INTERMEDIALITY NOW: REMAPPING IN-BETWEENNESS, International film and media studies conference, 19-20 October 2018
Connected to our new exploratory research project “Rethinking Intermediality in Contemporary Cinema: Changing Forms of In-Betweenness” funded by the UEFISCDI, and following up on the topics of our previous conferences, we would like to bring into focus the idea of “in-betweenness” set in a wider context of contemporary visual culture, and to re-evaluate its relevance regarding the state of the art in researches on intermediality.
Digital media have not only prompted a reassessment of the relationship of the “old” and the “new” through their extraordinary capacity for absorption and remediation, but have literally flooded our life with their ubiquity and sheer excess. The technological convergences of devices producing and displaying media, the fusions, expansions, relocations taking place have effectively challenged our perception of media differences. If the idea of intermediality is based on the assumption of a productive interaction of media, then there should be no more pressing issue regarding intermediality studies today than fine-tuning its core concept of in-betweenness to the phenomena of the so called post-media age, in the spirit of Raymond Bellour’s concept of l’entre-images (i.e. images-in-between/inter-images), in which novel forms are continuously “hollowed out from within surrounded by the new forces that irrigate it” (2012: 21). On the other hand, however, as recent theoretical approaches imply by viewing media products embedded in their palpable, real-life environment (i.e. in the dispositifs we experience them, in their phenomenology that links them to our bodies, or in their concrete, historical and socio-political context), the relevance of intermediality is not limited to what happens to media, but it extends, even more importantly, to what happens through the in-betweenness of media and what is the agency of in-betweenness in our contemporary multimedia environment. Besides the analysis of new configurations, we should also examine what is inscribed and communicated through various intermedia relations and what new types of passages are established in-between art and life, in-between the emotional, spiritual and the material, as well as the imaginary and the real, and so on.
We invite proposals to unravel the complex new relationships that define our contemporary visual culture, and to map new, relevant areas of in-betweenness that may enrich our knowledge of intermediality today.
We suggest the following tracks along which individual topics (theoretical presentations or case studies) may be proposed:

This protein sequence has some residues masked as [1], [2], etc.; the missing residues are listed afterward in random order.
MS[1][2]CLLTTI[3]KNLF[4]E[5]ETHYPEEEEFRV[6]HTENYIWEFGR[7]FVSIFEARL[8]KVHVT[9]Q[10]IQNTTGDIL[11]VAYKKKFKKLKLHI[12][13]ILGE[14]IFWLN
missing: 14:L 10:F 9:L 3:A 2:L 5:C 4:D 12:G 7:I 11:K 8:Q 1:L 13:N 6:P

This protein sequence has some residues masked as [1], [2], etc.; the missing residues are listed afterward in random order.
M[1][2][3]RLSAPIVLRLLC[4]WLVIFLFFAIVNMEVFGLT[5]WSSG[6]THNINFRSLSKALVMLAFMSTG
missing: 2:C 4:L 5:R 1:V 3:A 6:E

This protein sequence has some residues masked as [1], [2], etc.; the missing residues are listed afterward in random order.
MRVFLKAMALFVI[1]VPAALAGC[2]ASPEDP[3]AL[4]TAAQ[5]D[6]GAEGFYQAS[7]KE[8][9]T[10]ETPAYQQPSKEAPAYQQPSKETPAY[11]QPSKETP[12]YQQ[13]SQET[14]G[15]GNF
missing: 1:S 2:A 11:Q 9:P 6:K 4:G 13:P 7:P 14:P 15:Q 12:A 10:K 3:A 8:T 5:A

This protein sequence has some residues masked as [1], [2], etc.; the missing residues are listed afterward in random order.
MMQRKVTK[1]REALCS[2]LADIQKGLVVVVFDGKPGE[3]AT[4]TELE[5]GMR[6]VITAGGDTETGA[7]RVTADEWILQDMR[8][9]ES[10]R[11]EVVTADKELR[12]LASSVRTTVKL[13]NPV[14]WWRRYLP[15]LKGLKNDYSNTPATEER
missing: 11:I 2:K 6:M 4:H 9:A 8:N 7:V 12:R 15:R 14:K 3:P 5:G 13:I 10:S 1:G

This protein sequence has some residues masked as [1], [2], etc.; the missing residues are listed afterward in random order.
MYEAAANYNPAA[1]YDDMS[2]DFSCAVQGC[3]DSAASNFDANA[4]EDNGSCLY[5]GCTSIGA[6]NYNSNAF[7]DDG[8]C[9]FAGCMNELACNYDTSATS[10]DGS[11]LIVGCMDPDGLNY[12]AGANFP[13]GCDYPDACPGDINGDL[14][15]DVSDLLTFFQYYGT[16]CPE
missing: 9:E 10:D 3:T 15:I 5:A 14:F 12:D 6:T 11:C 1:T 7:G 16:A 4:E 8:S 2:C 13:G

- Classical cinema vs. expanded cinema in the digital age, cinema and other forms of moving images
- The cinematic, the photographic, the theatrical, the painterly as transversal concepts (applicable “outside” their media boundaries) in the aesthetic of contemporary art and media
- L-entre images (inter-images) today: new passages between the visual arts in the digital age
- In-between the real and the intermedial, the immediate and the hypermediated, bodies and media, the sensual and the abstract
- Intermedial strategies in the aesthetic or the curating practices of contemporary art and media, the politics of intermediality, the “messages” of in-betweenness
- New technologies and experiences of in-betweenness: e.g. 3D, VR cinema, computer games
- “In-betweenness” in between theories: concepts of liminality articulated/applied through theories of intermediality, media convergence, transmediality, philosophy, media archaeology and ecology, intersections of media and cultural studies etc.
Confirmed keynote speakers:
MARTINE BEUGNET, Professor in Visual Studies at the Paris Diderot University. Her current research interests include: cinema and video art (phenomenology, aesthetics, reception), forms and practices of the moving image in the era of the digital, and the relationship between the arts. She is the author of Claire Denis (2004); Proust at the Movies (with Marion Schmid, 2005); Cinema and Sensation: French Film and the Art of Transgression (2007). Her latest books are on the aesthetic of the blur in cinema: Indefinite Visions: Cinema and the Attractions of Uncertainty (with A. Cameron and A. Fetveit, 2017) and L’attrait du flou (The Attraction of the Blur, 2017).
THOMAS ELSAESSER, Professor Emeritus of the University of Amsterdam and Visiting Professor at Columbia University. Besides publishing over 200 essays in journals and collections, he has authored, edited and co-edited some 20 volumes on film history, film theory, media archaeology and new media. Among his recent books as author are: (with Malte Hagener) Film Theory – An Introduction through the Senses (2010) and Film History as Media Archaeology (2016). He is currently completing a book on European Cinema and Continental Thought: Film as Thought Experiment (2018). He is also writer-director of the documentary film, The Sun Island (2017) which premiered at the Kassel Documentary Festival in November 2017. The conference will also include a screening of this film.